Investing

9 Well-Known Stocks That Just Can't Catch a Break

Macy’s Inc. (NYSE: M) may have the pandemic to blame, just like so many other retailers, but its woes, at about $6.00 a share, are worse than the 65% year-to-date drop would imply. Macy’s has been the poster child of being on the wrong side of the retail apocalypse for years, with no growth and pre-pandemic sales still lower than they were three years earlier. Macy’s was close to a $17 stock at the start of 2020, but that is down from a peak of almost $70 back in 2015. New management, permanent store closures, temporary store closures, negative sales trends and even a weak snapback for calendar year 2021 all beg the question of whether this anchor tenant for retail shopping malls, with what is now less than a $2 billion market cap, even needs to exist for most Americans a decade from now.

Molson Coors Beverage Co. (NYSE: TAP) may have been up on Wednesday after a positive valuation recognition by an analyst upgrade, but this beer maker just has not seen a recovery in its stock like other alcoholic beverage companies (Anheuser-Busch InBev, Boston Beer, Constellation Brands and so on). With a market cap of nearly $8 billion, the stock is barely above the plunge-depth lows of March, due to very recent buying. The stock trades at only about 10 times expected earnings, and that is based on even lower earnings than in 2019, without a full earnings recovery to pre-pandemic levels even expected in 2021.

Peabody Energy Corp. (NYSE: BTU) may have a low $200 million market cap, but that’s what happens when a stock falls 80% year to date and even worse compared to the past. Being in the coal business is no fun place, and the future looks bleak for the industry. It even seems fair to ask how this company will be able to operate in the future, and it appears that there are no Buy ratings from analysts at all. Maybe this is a story where you go back in time to when stockbrokers would pitch stocks to investors: “So, there is this great coal company you should consider…”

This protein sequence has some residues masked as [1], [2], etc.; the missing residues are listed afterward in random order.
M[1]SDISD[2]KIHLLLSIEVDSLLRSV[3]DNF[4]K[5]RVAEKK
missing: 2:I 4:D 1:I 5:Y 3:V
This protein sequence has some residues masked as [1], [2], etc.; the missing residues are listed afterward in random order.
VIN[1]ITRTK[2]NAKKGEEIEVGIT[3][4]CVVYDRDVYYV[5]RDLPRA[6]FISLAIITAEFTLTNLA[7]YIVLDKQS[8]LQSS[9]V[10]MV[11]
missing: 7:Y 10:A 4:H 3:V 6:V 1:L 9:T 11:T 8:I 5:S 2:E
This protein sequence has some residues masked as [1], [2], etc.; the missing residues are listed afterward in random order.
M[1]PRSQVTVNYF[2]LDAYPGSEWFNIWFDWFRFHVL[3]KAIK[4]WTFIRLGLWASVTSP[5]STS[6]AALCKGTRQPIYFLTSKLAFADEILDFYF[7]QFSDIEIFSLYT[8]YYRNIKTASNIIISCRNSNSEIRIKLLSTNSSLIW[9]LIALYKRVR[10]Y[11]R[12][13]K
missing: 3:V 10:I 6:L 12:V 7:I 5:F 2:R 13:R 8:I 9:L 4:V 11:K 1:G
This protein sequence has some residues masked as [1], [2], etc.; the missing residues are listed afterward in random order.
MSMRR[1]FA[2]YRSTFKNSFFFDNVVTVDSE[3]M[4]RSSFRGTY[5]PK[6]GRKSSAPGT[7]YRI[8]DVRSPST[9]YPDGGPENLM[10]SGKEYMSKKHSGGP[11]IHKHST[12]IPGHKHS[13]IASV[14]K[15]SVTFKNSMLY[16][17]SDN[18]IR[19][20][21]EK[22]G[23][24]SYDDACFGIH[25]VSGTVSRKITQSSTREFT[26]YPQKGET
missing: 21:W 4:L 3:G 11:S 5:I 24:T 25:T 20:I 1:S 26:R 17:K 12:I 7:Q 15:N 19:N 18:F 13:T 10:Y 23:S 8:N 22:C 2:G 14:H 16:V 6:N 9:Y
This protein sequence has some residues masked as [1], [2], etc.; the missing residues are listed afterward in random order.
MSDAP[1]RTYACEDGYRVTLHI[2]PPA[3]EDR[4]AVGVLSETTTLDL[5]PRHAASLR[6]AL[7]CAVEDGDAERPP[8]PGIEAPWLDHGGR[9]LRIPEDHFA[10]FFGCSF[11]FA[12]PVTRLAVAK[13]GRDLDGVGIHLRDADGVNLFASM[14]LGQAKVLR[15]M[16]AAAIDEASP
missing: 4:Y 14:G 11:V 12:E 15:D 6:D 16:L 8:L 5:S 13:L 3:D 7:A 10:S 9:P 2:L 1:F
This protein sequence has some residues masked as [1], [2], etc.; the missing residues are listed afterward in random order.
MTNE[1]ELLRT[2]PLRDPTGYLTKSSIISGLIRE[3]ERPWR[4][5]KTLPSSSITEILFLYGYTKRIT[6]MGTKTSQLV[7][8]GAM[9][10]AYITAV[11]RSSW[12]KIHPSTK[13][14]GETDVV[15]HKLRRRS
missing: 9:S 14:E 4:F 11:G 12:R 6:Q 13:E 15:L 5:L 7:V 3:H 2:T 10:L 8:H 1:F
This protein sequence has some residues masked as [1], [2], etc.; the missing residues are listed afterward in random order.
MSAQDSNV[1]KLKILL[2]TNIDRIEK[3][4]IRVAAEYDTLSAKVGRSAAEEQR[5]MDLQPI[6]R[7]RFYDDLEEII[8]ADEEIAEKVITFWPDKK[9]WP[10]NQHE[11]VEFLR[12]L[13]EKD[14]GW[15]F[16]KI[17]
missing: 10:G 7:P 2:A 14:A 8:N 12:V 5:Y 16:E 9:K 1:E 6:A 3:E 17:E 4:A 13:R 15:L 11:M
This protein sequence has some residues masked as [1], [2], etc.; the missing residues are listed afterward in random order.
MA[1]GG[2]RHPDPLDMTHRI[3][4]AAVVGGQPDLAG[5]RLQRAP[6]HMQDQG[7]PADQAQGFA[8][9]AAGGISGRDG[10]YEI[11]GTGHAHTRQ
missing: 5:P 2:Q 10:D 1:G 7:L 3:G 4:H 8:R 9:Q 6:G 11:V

Revlon Inc. (NYSE: REV) currently has a $340 million market cap, but it is down over 70% from its January highs. As the work-from-home and staying-in trends have remained for a large portion of the country (and the world), it is hard to imagine that makeup sales are happening at all. Revlon’s stock is under the March selling lows. This is just another casualty of COVID-19, and it is in great need of a vaccine or a cure like others.


Spirit AeroSystems Holdings Inc. (NYSE: SPR) is not at fault for its woes. With Boeing as the main customer and with airline manufacturing now on hold until the airlines can get back on track, it is a hard time to be in the business of manufacturing fuselage, propulsion and wing systems. Despite the $18.85 per share being up from a low under $14, this stock effectively has traded sideways after losing half of its value since June. To make matters worse, Spirit’s stock is down about 75% year to date.

Wells Fargo & Co. (NYSE: WFC) remains the bank that investors want to avoid. Its $24.75 share price is barely up 10% from its 52-week low, and the stock is down 55% so far in 2020. After a major dividend cut and continued scrutiny, even the great Warren Buffett has thrown in the towel on what was once one of the two safest and most prestigious banks in America. Scandals don’t come without costs, and questions remain about how it will recover as well as the other major banks. With profitability not even assured in 2020, the Refinitiv consensus of $2.01 in earnings per share in 2021 is still just half of the $4.05 per share from 2019.